Workers will be able to stay up to 12 months under changes announced on April 4 (Image/Aus Gov)

CANBERRA, 4 April 2020 (TATOLI) –  Seasonal Worker Program participants already in Australia will be able to extend their stay up to 12 months, under changes announced by the Australian government today.

Agriculture Minister David Littleproud said the changes affect some 2.17 million people currently in the country on temporary visas, including more than 7,000 with the SWP.

Australia’s Agriculture Minister, David Littleproud (Image/ABC News)

Mr Littleproud said the “pragmatic” decision was a reflection of how important those foreign workers are to some of the country’s key industries.

“What we are saying to those visa holders is that if you’re prepared to stay in this country and help us get through this coronavirus then we’ll extend your visa,” he said this morning.

Among the changes, SWP workers can extend their visas up to 12 months, the six month cap on work with a single approved employer will be waived, and workers must agree to 14 days mandatory quarantine when moving between districts.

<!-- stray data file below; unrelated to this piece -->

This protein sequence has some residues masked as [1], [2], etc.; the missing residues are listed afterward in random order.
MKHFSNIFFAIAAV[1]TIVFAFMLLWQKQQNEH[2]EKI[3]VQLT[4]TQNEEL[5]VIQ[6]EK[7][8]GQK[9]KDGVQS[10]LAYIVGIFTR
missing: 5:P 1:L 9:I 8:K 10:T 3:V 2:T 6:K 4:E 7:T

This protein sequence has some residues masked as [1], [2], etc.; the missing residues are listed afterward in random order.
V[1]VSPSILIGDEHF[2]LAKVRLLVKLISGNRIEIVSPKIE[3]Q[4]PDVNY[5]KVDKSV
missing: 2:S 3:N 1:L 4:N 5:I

“There is a duty of responsibility of farmers, industry and visa holders to ensure they live up to [the quarantine],” Mr Littleproud said. 

Workers experiencing financial hardship will also be able to have access to their superannuation, or pension payments. Superannuation is normally only available upon leaving the country.

Agriculture industry leaders had reportedly been in crisis talks with the government over concerns of looming labour shortages, with the pipeline of SWP and ‘backpacker’ farm labourers turned off amid global travel restrictions.

“This is a critical time for our food security and nation but also continuing to keep export markets open,” Mr Littleproud said.

“We have listened to farmers and we are ensuring we are doing this in a responsible way that meets health requirements.”

President of the National Farmers Federation, Fiona Simpson, said the decision gives certainty to many businesses facing labour shortages.

“The farm sector relies on a combination of local and foreign workers to get fruit and vegetables picked and packed and ready for Australians to enjoy. Without international workers many farmers would be forced to leave produce to simply rot and die,” she said in a statement.

Timor-Leste’s labour board, SEPFOPE, last month suspended recruitment of workers to send to the SWP and to South Korea, amid bans on foreign nationals arriving in those countries.

“We ask you all to continue waiting calmly until the Australian and Korean governments open their borders once again to [foreign] workers… including Timorese,” SEPFOPE Secretary, Julião da Silva said at the time.

SWP workers return to Dili International Airport on Wednesday, March 25 (Image/Antonio Gonçalves)

Workers in their hundreds have since flown home amid the pandemic, mostly after the beginning of the mandatory 14-day quarantine for international arrivals.

Journalist: Robert Baird

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